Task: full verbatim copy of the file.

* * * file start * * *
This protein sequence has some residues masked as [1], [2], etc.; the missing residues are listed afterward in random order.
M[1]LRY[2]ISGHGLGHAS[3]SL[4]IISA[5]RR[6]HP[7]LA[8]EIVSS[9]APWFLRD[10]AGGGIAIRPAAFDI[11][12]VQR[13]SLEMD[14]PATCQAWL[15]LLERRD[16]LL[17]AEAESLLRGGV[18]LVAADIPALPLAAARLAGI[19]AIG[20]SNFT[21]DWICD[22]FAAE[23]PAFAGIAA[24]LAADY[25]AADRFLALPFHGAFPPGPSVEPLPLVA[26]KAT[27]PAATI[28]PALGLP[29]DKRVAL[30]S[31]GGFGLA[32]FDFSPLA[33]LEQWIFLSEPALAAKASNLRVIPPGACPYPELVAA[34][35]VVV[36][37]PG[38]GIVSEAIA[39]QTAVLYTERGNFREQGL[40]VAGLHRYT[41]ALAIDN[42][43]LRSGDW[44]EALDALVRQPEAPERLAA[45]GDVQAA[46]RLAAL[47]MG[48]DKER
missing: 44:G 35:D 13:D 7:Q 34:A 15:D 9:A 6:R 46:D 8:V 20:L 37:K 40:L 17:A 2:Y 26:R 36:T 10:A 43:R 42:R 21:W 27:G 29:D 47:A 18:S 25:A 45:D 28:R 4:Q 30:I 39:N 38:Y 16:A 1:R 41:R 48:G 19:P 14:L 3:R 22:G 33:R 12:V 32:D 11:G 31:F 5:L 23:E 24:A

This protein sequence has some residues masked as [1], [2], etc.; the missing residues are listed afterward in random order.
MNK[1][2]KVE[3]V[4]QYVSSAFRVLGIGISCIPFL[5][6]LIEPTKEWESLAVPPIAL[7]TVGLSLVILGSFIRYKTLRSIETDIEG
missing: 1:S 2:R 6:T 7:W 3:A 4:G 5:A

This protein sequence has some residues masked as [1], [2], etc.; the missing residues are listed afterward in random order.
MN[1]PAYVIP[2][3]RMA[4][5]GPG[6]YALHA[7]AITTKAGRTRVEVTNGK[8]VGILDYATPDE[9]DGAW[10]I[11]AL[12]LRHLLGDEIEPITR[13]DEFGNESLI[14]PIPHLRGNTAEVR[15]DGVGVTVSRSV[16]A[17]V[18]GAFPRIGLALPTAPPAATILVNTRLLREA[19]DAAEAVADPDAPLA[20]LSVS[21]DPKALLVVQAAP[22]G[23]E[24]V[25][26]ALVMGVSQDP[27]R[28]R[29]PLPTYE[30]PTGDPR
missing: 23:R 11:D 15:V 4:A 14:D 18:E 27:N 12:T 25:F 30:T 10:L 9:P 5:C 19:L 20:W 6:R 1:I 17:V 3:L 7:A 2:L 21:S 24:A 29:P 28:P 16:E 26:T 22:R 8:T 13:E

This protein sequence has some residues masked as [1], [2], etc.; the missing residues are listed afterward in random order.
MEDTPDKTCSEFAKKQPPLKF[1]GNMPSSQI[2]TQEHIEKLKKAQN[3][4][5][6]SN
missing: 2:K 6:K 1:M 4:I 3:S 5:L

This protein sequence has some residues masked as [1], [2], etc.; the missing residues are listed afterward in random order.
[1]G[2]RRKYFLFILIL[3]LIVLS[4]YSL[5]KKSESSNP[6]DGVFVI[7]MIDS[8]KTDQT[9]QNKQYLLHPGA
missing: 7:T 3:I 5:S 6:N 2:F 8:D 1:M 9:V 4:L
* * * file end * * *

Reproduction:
This protein sequence has some residues masked as [1], [2], etc.; the missing residues are listed afterward in random order.
M[1]LRY[2]ISGHGLGHAS[3]SL[4]IISA[5]RR[6]HP[7]LA[8]EIVSS[9]APWFLRD[10]AGGGIAIRPAAFDI[11][12]VQR[13]SLEMD[14]PATCQAWL[15]LLERRD[16]LL[17]AEAESLLRGGV[18]LVAADIPALPLAAARLAGI[19]AIG[20]SNFT[21]DWICD[22]FAAE[23]PAFAGIAA[24]LAADY[25]AADRFLALPFHGAFPPGPSVEPLPLVA[26]KAT[27]PAATI[28]PALGLP[29]DKRVAL[30]S[31]GGFGLA[32]FDFSPLA[33]LEQWIFLSEPALAAKASNLRVIPPGACPYPELVAA[34][35]VVV[36][37]PG[38]GIVSEAIA[39]QTAVLYTERGNFREQGL[40]VAGLHRYT[41]ALAIDN[42][43]LRSGDW[44]EALDALVRQPEAPERLAA[45]GDVQAA[46]RLAAL[47]MG[48]DKER
missing: 44:G 35:D 13:D 7:Q 34:A 15:D 9:A 6:R 46:D 8:V 20:L 37:K 40:L 17:A 2:Y 26:R 36:T 10:A 43:R 42:R 21:W 27:G 29:D 47:A 18:S 25:A 45:D 28:R 4:Q 30:I 39:N 38:Y 16:A 1:R 41:R 48:G 19:P 14:L 3:R 22:G 33:R 12:V 32:D 11:G 31:F 5:L 23:E 24:A

This protein sequence has some residues masked as [1], [2], etc.; the missing residues are listed afterward in random order.
MNK[1][2]KVE[3]V[4]QYVSSAFRVLGIGISCIPFL[5][6]LIEPTKEWESLAVPPIAL[7]TVGLSLVILGSFIRYKTLRSIETDIEG
missing: 1:S 2:R 6:T 7:W 3:A 4:G 5:A

This protein sequence has some residues masked as [1], [2], etc.; the missing residues are listed afterward in random order.
MN[1]PAYVIP[2][3]RMA[4][5]GPG[6]YALHA[7]AITTKAGRTRVEVTNGK[8]VGILDYATPDE[9]DGAW[10]I[11]AL[12]LRHLLGDEIEPITR[13]DEFGNESLI[14]PIPHLRGNTAEVR[15]DGVGVTVSRSV[16]A[17]V[18]GAFPRIGLALPTAPPAATILVNTRLLREA[19]DAAEAVADPDAPLA[20]LSVS[21]DPKALLVVQAAP[22]G[23]E[24]V[25][26]ALVMGVSQDP[27]R[28]R[29]PLPTYE[30]PTGDPR
missing: 23:R 11:D 15:V 4:A 14:D 18:E 27:N 12:T 25:F 30:T 10:L 9:P 5:C 19:L 20:W 6:R 1:I 17:V 3:L 7:A 2:L 21:S 24:A 29:P 28:P 16:E 26:T 22:R 8:T 13:E

This protein sequence has some residues masked as [1], [2], etc.; the missing residues are listed afterward in random order.
MEDTPDKTCSEFAKKQPPLKF[1]GNMPSSQI[2]TQEHIEKLKKAQN[3][4][5][6]SN
missing: 2:K 6:K 1:M 4:I 3:S 5:L

This protein sequence has some residues masked as [1], [2], etc.; the missing residues are listed afterward in random order.
[1]G[2]RRKYFLFILIL[3]LIVLS[4]YSL[5]KKSESSNP[6]DGVFVI[7]MIDS[8]KTDQT[9]QNKQYLLHPGA
missing: 7:T 3:I 5:S 6:N 2:F 8:D 1:M 9:V 4:L